Bubba Golf takes long road back to winner's circle
LOS ANGELES – Bubba’s back.
It’s been just two years since he hoisted a trophy on the PGA Tour, but with a mind that moves as fast as Bubba Watson’s, it must have felt like an eternity.
Since his last victory, which was also a shootout at Riviera Country Club in 2016, Watson was passed over for a captain’s pick at the 2016 Ryder Cup, endured a mystery illness, lost his confidence, his desire and the better part of 40 pounds.
He admits that along that ride he considered retirement and wondered if his best days were behind him.
“I was close [to retirement]. My wife was not close,” he conceded. “My wife basically told me to quit whining and play golf. She's a lot tougher than I am.”
What else could he do? With apologies to his University of Georgia education and a growing portfolio of small businesses, Watson was made to be on the golf course, particularly a golf course like Riviera, which is the canvas that brings out Bubba’s best.
In a game that can too often become a monotonous parade of fairways and greens, Watson is a freewheeling iconoclast who thrives on adversity. Where others only see straight lines and one-dimensional options, Bubba embraces the unconventional and the untried.
For a player who sometimes refers to himself in the third person, it was a perfectly Bubba moment midway through his final round on Sunday at the Genesis Open. Having stumbled out of the 54-hole lead with bogeys at Nos. 3 and 6, Watson pulled his 2-iron tee shot wildly right at the seventh because, “[his playing partners] both went left.”
From an impossible lie in thick rough with his golf ball 2 feet above his feet, Watson’s often-fragile focus zeroed in for one of the week’s most entertaining shots, which landed about 70 feet from the hole and led to a two-putt par.
“His feel for that kind of stuff, you can’t go to the range and practice that. You can’t,” said Watson’s caddie Ted Scott. “Put a ball 2 feet above your feet and then have to hold the face open and then to swing that easy. That’s why I have the best seat in the house. That’s the essence of Bubba golf.”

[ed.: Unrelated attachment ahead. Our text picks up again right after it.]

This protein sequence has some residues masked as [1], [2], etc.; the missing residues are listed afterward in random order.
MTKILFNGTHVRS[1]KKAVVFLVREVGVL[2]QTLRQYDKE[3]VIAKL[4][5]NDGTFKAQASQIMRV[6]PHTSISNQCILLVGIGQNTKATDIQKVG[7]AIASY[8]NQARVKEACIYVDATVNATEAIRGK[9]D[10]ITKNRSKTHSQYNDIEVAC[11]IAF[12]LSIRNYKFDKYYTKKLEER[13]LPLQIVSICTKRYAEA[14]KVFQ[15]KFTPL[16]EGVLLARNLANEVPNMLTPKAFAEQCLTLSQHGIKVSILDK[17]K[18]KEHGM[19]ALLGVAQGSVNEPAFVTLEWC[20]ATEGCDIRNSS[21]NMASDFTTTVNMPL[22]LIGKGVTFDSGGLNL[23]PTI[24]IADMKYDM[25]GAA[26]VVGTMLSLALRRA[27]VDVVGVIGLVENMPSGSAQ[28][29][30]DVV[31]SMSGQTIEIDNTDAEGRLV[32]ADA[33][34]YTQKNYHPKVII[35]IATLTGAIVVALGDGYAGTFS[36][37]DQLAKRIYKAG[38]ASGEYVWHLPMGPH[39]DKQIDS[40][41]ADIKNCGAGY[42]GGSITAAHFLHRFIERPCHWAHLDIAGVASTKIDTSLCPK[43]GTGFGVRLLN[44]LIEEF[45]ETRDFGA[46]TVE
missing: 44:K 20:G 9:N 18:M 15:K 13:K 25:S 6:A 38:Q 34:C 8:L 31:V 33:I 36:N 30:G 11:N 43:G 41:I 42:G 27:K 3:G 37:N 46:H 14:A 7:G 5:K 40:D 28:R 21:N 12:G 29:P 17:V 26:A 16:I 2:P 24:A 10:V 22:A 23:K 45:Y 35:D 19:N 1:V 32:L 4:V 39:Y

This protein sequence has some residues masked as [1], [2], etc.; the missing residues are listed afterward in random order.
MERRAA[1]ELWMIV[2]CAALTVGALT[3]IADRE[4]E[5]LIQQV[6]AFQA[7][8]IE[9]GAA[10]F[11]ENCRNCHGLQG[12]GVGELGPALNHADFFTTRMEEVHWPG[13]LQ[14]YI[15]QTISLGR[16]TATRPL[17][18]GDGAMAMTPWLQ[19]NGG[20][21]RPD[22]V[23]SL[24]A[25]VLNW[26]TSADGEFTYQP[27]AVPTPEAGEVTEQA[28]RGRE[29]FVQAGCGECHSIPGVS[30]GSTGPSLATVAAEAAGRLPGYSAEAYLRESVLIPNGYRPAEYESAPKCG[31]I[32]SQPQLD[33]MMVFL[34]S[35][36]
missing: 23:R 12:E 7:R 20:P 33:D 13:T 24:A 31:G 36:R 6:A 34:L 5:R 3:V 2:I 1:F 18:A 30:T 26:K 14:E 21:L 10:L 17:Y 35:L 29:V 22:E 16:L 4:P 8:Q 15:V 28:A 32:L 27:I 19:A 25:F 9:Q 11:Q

There were plenty of highlight moments on Sunday for Watson. There were crucial putts at Nos. 11 (birdie), 12 (par) and 13 (par) to break free of what was becoming an increasingly fluid leaderboard, and his chip-in birdie from a greenside bunker at the 14th hole extended his lead to two strokes.
“It was just a bunker shot, no big deal,” smiled Watson, who closed with a 69 for a two-stroke victory over Kevin Na and Tony Finau.
A player that can often appear handcuffed by the most straightforward of shots was at his best at Riviera, withstanding numerous challenges to win the Genesis Open for his 10th PGA Tour title.
That he did so on a frenzied afternoon that featured four different players moving into, however briefly, at last a share of the lead, Watson never appeared rattled. But, of course, we all know that wasn’t the case.
Watson can become famously uncomfortable on the course and isn’t exactly known for his ability to ignore distractions. But Riviera, where he’s now won three times, is akin to competitive Ritalin for Watson.
“[Watson] feels very comfortable moving the ball, turning it a lot. That allows him to get to a lot of the tucked pins,” said Phil Mickelson, who finished tied for sixth after moving to within one stroke of the lead early in round. “A lot of guys don't feel comfortable doing that and they end up accepting a 15 to 30 footer in the center of the green. He ends up making a lot more birdies than a lot of guys.”